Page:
Girls like me don’t get happy endings.About the Author
I know what I am. At worst a cliché, at best a cautionary tale. I put an international border between me and my past, only to wind up working in a low-end titty bar. Even my excuse is as lame as it gets: I’m paying for college, getting my art degree from Montreal’s most prestigious school. Although some days it becomes confusing: am I just a student who moonlights as a stripper, or a stripper who masquerades as a student?
But the inevitable happens and my two lives collide. And now there’s one other person who knows both the quiet, antisocial Hannah and the sensual, shameless Alicia. One person who keeps my secret.
He’s beautiful, he’s sophisticated. He comes from the other side of life, the one where I’m not wanted or accepted. But he calls me la petite Américaine, and his hot, hot hands on my skin promise me things I long ago gave up on.
The problem? He teaches my Classic Photography class.
This is a standalone novel, no series, no cliffhanger.
Nina Lemay is a YA writer by day and author of sinfully twisted New Adult...well, also by day. She loves all things dark and edgy and never tires of tormenting her characters. While Nina is a fan of all things scary, Gothic, and fantastic, she doesn’t shy away from a gritty contemporary romance when the muse strikes. She lives in Montreal, a city that never fails to inspire, with her partner and her dog.
ninalemay.com | twitter.com/NinaLemay
Thank you so much for helping me launch SHAMELESS into the world. Being a writer, especially an indie debut author, is often lonely and occasionally scary. All the support I’ve had with SHAMELESS just blew me away. You guys are amazing!
SHAMELESS is set in Montreal. Why Montreal, you ask? Montreal was the perfect setting for many reasons.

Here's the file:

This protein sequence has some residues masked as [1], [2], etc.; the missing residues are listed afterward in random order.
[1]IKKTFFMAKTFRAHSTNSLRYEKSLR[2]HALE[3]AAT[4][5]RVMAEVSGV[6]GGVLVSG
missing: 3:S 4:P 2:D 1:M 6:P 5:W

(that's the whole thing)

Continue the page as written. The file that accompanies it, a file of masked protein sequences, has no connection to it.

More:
First... well, I’ve never read a New Adult novel set in Montreal. Actually, I haven’t read that many novels set in Montreal at all. It’s always a big city in the US, New York or LA or Chicago, and when the story needs a touch of exoticism, New Orleans. So I said to myself, how is Montreal worse than New Orleans? At least here we actually speak French, you know?
Montreal is a Canadian city, kind of on the small side (give or take 2 million people) and yes, it speaks French. French is the only official language of the province of Quebec, but in the heart of Montreal you can usually get by in English too. Montreal is known for a kind of libertine attitude and what we call joie de vivre—you gotta, when it’s freezing nine months of the year. I took this picture in the middle of April, after I woke up to a surprise snowstorm (surprise!).
Good music (Montreal is home to the giant outdoor Jazz Festival and several others throughout the summer), good food (and I don’t just mean poutine) and good nightlife is what it’s known for. It also has a sort of European feel to it. This is from when I lived on the Plateau, aka the French-speaking hipster neighborhood par excellence:
Coffee shop on the Plateau:
In the downtown core, the area is more English and more touristy. And I didn’t exaggerate: there really are strip clubs all along Ste-Catherine, the main shopping street of downtown Montreal. Here’s one right above a teen clothing store!
Quebec City, where Hannah and Emmanuel go for the long weekend, is one of the oldest settlements in North America and the provincial capital. About three hours by car to the north of Montreal, Ville de Quebec has the look and feel of a majestic European city.
I went to university with many people who moved across the continent to go to school here, and I always admired (and was kind of envious of) the courage it takes. So when I wrote Hannah, a girl who’s desperate to escape her high school years no matter the cost, I thought, what better place to run away to than Montreal?
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